"A hugely useful resource to navigate through the initial stages of research design, applicable to students and seasoned researchers alike. ... The layout of the book allows the reader to easily select those chapters that are most relevant to their interests, and is facilitated by signposting of additional sources to support the reader. The book is well written and accessible, posing questions throughout to guide the reader through the research process. A useful resource for any researcher." - Kareena McAloney, University of York, UK, in The Psychologist
"A masterful and thorough presentation of 'when to use what.' From beginning to end, it is clear that you are reading the work of very accomplished researchers and educators. The authors use a particularly rich, colorful, and practical set of examples, including classic and contemporary research studies as well as wonderful day-to-day illustrations, such as TV channel surfing to introduce the notion of sampling. Readers can pick and choose individual chapters or read straight through the entire book, depending on their needs. The summary tables are extraordinarily useful and can serve as a quick reference to chapter structure and content." - Karen M. Staller, University of Michigan, USA
"I am recommending this book as the core text for our required methods course at the graduate level. The reader is taken on a tour of the main research designs employed by social scientists, including various quantitative and qualitative, experimental and observational, and primary and secondary data designs. Highlighting how decisions about research design should be influenced by the nature of the research question, the authors also acknowledge when other factors come into play, including financial and ethical considerations. The text helps researchers decide when to use a particular research design; teaches how to choose appropriate methods for sampling, recruiting, and assigning treatments (for experiments); and explores the implications of these decisions. I like how the authors talk about debates in the literature and how they point out typical/common shortcomings of different approaches. Their frank language gives the book the feel of a trusted advisor providing honest advice." - Tracey LaPierre, University of Kansas, USA
"This book is on an essential topic – the questions it tackles are incredibly important in the social sciences. It reads like a field guide to conducting good research. I would recommend it to advanced undergraduates who need a handy reference or to graduate students who want one resource for their basic design, sampling, and ethics questions. It is accessible and easy to read. The authors present the process of research as full of choices that are best tackled by an informed researcher – no choice is universally the best one. The book emphasizes the importance of careful thought and weighing of pros and cons prior to conducting research." - Theresa DiDonato, Loyola University Maryland, USA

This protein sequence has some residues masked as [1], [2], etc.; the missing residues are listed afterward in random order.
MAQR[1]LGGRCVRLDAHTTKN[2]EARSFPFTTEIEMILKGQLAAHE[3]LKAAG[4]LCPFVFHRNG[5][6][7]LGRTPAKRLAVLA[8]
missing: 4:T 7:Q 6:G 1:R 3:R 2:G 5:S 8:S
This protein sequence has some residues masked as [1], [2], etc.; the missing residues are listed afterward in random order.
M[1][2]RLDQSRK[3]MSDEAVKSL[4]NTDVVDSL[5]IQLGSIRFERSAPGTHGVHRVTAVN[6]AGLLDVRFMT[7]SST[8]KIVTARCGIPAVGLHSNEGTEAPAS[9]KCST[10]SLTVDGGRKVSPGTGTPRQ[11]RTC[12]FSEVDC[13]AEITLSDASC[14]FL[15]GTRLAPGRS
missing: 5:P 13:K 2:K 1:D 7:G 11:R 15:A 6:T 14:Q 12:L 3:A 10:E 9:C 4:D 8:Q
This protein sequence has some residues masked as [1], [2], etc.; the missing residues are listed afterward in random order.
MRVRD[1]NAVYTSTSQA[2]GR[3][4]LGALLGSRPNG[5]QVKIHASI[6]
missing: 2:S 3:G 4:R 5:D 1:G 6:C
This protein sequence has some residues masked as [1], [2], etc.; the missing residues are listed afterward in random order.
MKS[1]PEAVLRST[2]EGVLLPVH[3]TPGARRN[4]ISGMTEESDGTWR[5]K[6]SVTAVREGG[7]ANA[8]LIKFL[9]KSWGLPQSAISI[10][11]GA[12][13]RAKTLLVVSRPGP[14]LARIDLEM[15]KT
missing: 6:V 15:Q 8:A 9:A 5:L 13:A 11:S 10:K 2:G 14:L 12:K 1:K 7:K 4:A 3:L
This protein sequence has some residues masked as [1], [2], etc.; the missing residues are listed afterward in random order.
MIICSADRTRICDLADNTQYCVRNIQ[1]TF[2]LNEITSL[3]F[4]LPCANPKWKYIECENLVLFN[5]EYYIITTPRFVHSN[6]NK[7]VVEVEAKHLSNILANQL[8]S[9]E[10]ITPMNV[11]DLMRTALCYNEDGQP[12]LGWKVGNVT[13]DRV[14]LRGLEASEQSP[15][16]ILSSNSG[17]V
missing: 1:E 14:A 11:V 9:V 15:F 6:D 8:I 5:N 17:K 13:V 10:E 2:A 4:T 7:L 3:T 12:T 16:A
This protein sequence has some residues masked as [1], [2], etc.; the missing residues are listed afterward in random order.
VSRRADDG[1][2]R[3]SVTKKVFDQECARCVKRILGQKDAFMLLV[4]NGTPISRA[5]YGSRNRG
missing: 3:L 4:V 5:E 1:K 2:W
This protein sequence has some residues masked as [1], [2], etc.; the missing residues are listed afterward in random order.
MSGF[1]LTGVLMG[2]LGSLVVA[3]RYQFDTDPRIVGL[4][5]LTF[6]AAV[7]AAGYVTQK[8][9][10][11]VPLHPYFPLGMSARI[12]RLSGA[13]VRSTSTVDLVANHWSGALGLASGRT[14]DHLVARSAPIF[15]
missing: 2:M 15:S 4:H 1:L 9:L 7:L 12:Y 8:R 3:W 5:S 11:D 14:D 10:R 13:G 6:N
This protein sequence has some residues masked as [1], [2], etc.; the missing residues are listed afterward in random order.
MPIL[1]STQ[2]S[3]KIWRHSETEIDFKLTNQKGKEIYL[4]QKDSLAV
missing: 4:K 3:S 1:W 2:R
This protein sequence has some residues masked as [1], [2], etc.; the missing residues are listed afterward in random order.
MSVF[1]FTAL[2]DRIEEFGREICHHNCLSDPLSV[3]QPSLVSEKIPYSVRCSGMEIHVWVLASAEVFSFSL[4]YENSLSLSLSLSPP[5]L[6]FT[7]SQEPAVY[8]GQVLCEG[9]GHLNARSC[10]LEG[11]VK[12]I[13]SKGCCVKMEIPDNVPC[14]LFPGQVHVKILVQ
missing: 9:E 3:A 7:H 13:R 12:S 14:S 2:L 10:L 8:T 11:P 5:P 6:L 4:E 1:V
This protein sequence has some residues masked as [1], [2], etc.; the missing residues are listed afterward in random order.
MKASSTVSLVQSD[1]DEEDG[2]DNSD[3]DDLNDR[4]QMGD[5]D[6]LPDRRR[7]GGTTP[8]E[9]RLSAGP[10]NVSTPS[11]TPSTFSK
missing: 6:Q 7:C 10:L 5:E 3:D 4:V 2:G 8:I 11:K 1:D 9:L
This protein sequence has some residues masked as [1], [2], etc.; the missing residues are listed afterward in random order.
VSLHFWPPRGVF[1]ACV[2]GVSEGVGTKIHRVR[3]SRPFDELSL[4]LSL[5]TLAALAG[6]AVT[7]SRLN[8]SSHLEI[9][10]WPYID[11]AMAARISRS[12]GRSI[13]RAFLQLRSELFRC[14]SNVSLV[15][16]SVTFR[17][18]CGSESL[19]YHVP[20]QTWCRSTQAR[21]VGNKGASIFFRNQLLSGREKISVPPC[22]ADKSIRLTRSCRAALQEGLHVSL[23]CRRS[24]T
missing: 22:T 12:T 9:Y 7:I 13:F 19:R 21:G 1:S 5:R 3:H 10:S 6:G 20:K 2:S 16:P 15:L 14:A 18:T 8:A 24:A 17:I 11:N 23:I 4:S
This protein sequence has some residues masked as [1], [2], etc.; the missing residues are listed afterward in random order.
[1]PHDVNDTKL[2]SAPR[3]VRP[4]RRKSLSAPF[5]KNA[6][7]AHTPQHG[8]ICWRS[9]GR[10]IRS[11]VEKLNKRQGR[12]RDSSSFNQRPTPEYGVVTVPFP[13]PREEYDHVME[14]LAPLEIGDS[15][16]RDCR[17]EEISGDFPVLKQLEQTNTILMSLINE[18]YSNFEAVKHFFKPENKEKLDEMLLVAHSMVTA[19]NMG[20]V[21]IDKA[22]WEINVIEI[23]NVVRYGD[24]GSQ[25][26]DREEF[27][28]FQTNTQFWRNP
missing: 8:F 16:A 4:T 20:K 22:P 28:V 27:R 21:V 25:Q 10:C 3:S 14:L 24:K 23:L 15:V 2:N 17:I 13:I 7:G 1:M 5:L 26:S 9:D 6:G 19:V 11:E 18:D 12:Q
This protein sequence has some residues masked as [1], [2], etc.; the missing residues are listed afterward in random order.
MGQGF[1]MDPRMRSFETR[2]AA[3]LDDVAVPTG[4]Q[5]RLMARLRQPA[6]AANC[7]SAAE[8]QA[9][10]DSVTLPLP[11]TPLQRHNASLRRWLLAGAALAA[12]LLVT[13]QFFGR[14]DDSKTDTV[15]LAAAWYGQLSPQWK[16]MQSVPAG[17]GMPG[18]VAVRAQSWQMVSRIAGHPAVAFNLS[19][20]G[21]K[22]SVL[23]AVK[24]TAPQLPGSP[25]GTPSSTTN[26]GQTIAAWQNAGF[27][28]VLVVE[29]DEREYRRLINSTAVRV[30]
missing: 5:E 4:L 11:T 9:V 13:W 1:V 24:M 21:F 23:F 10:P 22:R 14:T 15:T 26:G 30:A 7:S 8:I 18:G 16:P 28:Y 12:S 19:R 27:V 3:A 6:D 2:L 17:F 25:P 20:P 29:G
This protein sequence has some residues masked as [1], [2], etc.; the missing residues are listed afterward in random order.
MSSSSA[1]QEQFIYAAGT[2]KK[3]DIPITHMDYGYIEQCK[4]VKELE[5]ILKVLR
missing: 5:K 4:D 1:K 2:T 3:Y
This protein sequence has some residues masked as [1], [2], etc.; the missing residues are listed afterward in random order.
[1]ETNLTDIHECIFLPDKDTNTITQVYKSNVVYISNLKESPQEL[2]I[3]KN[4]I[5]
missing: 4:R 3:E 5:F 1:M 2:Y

"The use of questions as subheads is an effective pedagogical technique. Teaching students to turn a heading into a question and then reading the textbook section to find the answer to the question has a rich history as an instructional strategy." - Susan Kushner Benson, University of Akron, Ohio, USA
"The book is very well written and readable, a real plus! I really like the authors’ premise that the research question determines the choice of method, rather than vice versa." - Rosemary L. Hopcroft, University of North Carolina at Charlotte, USAVom Verlag:
Systematic, practical, and accessible, this is the first book to focus on finding the most defensible design for a particular research question. Thoughtful guidelines are provided for weighing the advantages and disadvantages of various methods, including qualitative, quantitative, and mixed methods designs. The book can be read sequentially or readers can dip into chapters on specific stages of research (basic design choices, selecting and sampling participants, addressing ethical issues) or data collection methods (surveys, interviews, experiments, observations, archival studies, and combined methods). Many chapter headings and subheadings are written as questions, helping readers quickly find the answers they need to make informed choices that will affect the later analysis and interpretation of their data. Useful features include:
See also Vogt et al.'s Selecting the Right Analyses for Your Data, which addresses the next steps in coding, analyzing, and interpreting data.
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